We're unable to sign you in at this time. Please try again in a few minutes.
We were able to sign you in, but your subscription(s) could not be found. Please try again in a few minutes.
There may be a problem with your account. Please contact the AMA Service Center to resolve this issue.
Contact the AMA Service Center:
Telephone: 1 (800) 262-2350 or 1 (312) 670-7827  *   Email: subscriptions@jamanetwork.com
Error Message ......
Original Investigation |

Loss of Fornix White Matter Volume as a Predictor of Cognitive Impairment in Cognitively Normal Elderly Individuals

Evan Fletcher, PhD1; Mekala Raman, BA1,2; Philip Huebner1; Amy Liu, BA1,3; Dan Mungas, PhD1; Owen Carmichael, PhD1,4; Charles DeCarli, MD1
[+] Author Affiliations
1Imaging of Dementia and Aging Laboratory, Department of Neurology, University of California, Davis
2Mayo Clinic, Rochester, Minnesota
3Novartis Institutes for BioMedical Research, Emeryville, California
4Department of Computer Science, University of California, Davis
JAMA Neurol. 2013;70(11):1389-1395. doi:10.1001/jamaneurol.2013.3263.
Text Size: A A A
Published online

Importance  Magnetic resonance imaging markers of incipient cognitive decline among healthy elderly individuals have become important for both clarifying the biological underpinnings of dementia and clinically identifying healthy individuals at high risk of cognitive decline. Even though the role of hippocampal atrophy is well known in the later stages of decline, the ability of fornix-hippocampal markers to predict the earliest clinical deterioration is less clear.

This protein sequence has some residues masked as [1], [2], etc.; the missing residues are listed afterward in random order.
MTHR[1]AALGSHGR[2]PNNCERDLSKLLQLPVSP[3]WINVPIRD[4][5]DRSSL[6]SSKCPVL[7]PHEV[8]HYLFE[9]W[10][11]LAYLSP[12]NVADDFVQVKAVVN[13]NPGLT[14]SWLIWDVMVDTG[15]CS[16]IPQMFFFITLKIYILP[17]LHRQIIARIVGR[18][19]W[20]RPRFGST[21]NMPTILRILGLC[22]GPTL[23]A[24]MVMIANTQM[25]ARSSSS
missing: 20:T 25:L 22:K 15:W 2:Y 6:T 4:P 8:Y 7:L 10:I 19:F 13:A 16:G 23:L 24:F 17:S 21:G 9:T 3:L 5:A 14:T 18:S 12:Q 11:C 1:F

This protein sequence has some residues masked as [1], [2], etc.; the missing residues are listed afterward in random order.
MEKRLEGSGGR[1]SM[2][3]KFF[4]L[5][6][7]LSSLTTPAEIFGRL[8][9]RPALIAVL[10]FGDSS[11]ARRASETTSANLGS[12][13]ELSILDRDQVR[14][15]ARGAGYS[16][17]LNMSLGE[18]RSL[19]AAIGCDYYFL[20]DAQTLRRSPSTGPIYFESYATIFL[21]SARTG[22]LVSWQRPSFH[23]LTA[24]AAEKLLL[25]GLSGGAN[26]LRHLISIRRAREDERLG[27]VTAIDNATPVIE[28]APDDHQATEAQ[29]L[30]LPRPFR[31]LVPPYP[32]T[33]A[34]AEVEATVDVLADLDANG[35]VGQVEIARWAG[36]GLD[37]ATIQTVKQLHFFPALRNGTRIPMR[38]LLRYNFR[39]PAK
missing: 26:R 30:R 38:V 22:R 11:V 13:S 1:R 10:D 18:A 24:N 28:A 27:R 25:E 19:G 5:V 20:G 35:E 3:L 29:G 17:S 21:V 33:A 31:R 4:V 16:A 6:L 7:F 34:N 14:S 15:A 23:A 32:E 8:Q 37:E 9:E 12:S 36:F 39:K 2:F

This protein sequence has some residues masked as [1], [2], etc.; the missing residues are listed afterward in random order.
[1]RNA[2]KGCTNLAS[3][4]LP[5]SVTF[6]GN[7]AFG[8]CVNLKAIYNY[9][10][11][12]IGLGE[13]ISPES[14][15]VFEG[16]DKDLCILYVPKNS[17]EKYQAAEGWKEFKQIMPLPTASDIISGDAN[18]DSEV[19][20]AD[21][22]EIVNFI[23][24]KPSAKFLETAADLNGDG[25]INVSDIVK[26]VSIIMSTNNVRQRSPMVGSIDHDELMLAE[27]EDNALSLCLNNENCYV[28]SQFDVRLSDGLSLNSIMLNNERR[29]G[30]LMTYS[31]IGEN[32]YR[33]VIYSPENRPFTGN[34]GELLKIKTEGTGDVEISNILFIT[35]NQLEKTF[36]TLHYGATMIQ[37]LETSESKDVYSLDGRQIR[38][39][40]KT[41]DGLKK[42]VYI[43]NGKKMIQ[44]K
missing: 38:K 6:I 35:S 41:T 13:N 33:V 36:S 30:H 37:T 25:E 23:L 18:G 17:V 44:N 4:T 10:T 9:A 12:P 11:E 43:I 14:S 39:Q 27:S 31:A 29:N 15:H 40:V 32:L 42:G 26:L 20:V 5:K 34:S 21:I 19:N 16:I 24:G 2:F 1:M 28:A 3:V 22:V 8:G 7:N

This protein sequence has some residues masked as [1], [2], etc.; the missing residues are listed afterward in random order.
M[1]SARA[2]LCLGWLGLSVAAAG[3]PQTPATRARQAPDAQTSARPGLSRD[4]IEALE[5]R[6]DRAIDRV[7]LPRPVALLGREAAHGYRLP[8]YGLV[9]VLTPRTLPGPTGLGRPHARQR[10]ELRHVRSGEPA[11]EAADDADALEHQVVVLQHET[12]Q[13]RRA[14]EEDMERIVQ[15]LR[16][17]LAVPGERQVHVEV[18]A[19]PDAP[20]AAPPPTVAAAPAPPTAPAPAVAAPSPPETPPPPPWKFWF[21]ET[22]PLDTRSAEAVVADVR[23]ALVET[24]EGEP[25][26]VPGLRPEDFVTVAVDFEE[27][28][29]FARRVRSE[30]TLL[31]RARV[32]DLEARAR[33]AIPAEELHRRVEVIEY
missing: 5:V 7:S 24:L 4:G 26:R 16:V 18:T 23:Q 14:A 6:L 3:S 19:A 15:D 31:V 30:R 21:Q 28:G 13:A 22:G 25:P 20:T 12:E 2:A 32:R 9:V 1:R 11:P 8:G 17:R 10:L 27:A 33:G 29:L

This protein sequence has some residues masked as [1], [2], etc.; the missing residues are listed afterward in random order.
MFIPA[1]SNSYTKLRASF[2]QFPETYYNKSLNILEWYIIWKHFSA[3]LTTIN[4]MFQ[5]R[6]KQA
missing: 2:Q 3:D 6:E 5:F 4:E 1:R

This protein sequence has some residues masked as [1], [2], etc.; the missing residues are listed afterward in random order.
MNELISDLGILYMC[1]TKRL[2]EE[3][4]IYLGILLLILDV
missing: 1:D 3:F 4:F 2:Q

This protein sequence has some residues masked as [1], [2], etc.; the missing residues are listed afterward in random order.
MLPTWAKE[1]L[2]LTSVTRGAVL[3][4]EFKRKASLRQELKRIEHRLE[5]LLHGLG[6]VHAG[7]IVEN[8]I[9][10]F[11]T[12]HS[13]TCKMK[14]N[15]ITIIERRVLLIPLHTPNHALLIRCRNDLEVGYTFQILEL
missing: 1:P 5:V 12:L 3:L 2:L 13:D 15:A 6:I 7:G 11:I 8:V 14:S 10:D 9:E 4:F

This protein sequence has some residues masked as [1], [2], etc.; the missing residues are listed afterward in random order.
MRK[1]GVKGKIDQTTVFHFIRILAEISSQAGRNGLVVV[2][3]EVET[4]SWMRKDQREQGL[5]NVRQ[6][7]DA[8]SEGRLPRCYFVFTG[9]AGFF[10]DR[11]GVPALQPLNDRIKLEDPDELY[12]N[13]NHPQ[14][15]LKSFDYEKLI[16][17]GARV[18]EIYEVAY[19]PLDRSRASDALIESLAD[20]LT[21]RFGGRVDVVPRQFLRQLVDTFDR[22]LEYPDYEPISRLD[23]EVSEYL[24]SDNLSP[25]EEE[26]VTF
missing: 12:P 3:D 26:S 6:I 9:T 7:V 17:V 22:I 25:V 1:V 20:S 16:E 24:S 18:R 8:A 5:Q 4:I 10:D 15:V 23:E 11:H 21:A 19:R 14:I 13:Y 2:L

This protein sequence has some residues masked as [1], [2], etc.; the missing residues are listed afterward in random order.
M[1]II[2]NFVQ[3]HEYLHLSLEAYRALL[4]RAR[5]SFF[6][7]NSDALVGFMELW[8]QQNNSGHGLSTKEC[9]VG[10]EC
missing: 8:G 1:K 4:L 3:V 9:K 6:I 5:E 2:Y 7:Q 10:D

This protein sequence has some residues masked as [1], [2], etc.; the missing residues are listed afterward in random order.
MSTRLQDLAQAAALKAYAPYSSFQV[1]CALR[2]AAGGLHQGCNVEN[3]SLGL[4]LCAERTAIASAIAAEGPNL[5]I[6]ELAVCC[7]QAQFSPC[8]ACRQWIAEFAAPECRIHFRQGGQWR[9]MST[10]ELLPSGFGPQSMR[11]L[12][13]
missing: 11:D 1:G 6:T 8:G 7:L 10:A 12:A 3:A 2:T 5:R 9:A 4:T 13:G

Objectives  To examine the involvement of the hippocampus-fornix circuit in the very earliest stages of cognitive impairment and to determine whether the volumes of fornix white matter and hippocampal gray matter would be useful markers for understanding the onset of dementia and for clinical intervention.

Design  A longitudinal cohort of cognitively normal elderly participants received clinical evaluations with T1-weighted magnetic resonance imaging and diffusivity scans during repeated visits over an average of 4 years. Regression and Cox proportional hazards models were used to analyze the relationships between fornix and hippocampal measures and their predictive power for incidence and time of conversion from normal to impaired cognition.

Setting  A cohort of community-recruited elderly individuals at the Alzheimer Disease Center of the University of California, Davis.

Participants  A total of 102 cognitively normal elderly participants, with an average age of 73 years, recruited through community outreach using methods designed to enhance ethnic diversity.

Main Outcomes and Measures  Our preliminary hypothesis was that fornix white matter volume should be a significant predictor of cognitive decline among normal elderly individuals and that fornix measures would be associated with gray matter changes in the hippocampus.

Results  Fornix body volume and axial diffusivity were highly significant predictors (P = .02 and .005, respectively) of cognitive decline from normal cognition. Hippocampal volume was not significant as a predictor of decline but was significantly associated with fornix volume and diffusivity (P = .004).